When Your Partner Doesn’t Agree

This post has an audio and video recorded version for those who prefer to learn by hearing rather than by reading. Scroll to the bottom for the video of me reading it.

A mom was asking me recently for any advice on convincing her husband to allow their children to feel their emotions without feeling like he had to make them stop crying or expressing themselves.

This is a really complicated topic, and the simplest and shortest answer is that adults really can’t force other adults to do things that they don’t want to do…including change when they don’t want to change. All you can do is control your own actions, and know when a line has been crossed past which point your children are literally unsafe and you truly need to do something in order to protect them.

Assuming that this situation isn’t actually crossing that line, this was my answer…

Often parents really struggle with children expressing emotions that they, themselves (the parents) would’ve been unsafe for expressing as children. I wouldn’t be shocked if crying wasn’t very welcome when he was little. It’s really hard to move past that. 

It’s hard to convince anybody to change if they don’t want to change (obviously), but it might help to try to figure out, by asking him or talking about it, what it is about the crying that bothers him so much? (Not at a time when somebody is already crying!) It’s probably lots of things, but you might be able to target one factor at a time.

If he is sensitive to the sound specifically (I am 🙋) then earplugs or headphones might help him get down from the “fight or flight” edge and back into his rational brain.

If he is sensitive to feeling like someone is watching over his shoulder or will judge his parenting (whether that’s true or not), it might help to identify that thought out loud and what factors might be building into it. As a broad example: someone might be more likely to be afraid their child’s crying will result in them being judged if they live near judgy family members who they see all the time; or are a minority race in a town where they feel they have to be “on their best behavior”; or were raised with intense judgment and have internalized it…and identifying what inner work would need to be done, is the first step there. Because each of those scenarios would need something very different to begin to learn to change.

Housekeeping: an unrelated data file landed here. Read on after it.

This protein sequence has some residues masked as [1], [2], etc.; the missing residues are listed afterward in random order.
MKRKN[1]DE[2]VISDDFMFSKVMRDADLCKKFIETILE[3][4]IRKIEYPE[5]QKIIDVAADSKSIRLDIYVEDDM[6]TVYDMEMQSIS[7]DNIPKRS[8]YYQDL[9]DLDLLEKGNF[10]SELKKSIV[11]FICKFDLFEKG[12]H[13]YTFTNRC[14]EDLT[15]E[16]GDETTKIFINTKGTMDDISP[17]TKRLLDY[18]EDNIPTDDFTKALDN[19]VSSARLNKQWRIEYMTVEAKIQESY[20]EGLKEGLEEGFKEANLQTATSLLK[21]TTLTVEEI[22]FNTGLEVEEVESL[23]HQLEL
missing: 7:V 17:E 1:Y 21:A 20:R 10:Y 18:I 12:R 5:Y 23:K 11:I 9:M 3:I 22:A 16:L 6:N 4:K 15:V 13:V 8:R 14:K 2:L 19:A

If he feels like crying is a sign that he’s doing a bad job, is a bad parent, needs to make it stop, etc…then it might be very freeing for him to learn that children crying doesn’t reflect on him or his worth. heart But it’s a long process, too, not just flicking a switch.

If he feels like the crying is just not appropriate, they’re too old, etc, then reading about child development for your child’s age might at least help him not feel so alone, and understand better what children this age usually do (including cry).

…And so on…there could be many many more factors I didn’t name. And I know that it’s nearly impossible to just foist this inner work onto another person, no matter how much you wish you could. Maybe if you can non-judgmentally have a conversation about it where you tell him you really and truly want to hear his side, and you literally just listen reflectively without correcting or interjecting anything (even if he’s the wrongest wrong who ever wronged!)…it might be the tiniest step toward being able to come to a better place together, where he can more readily handle children being children.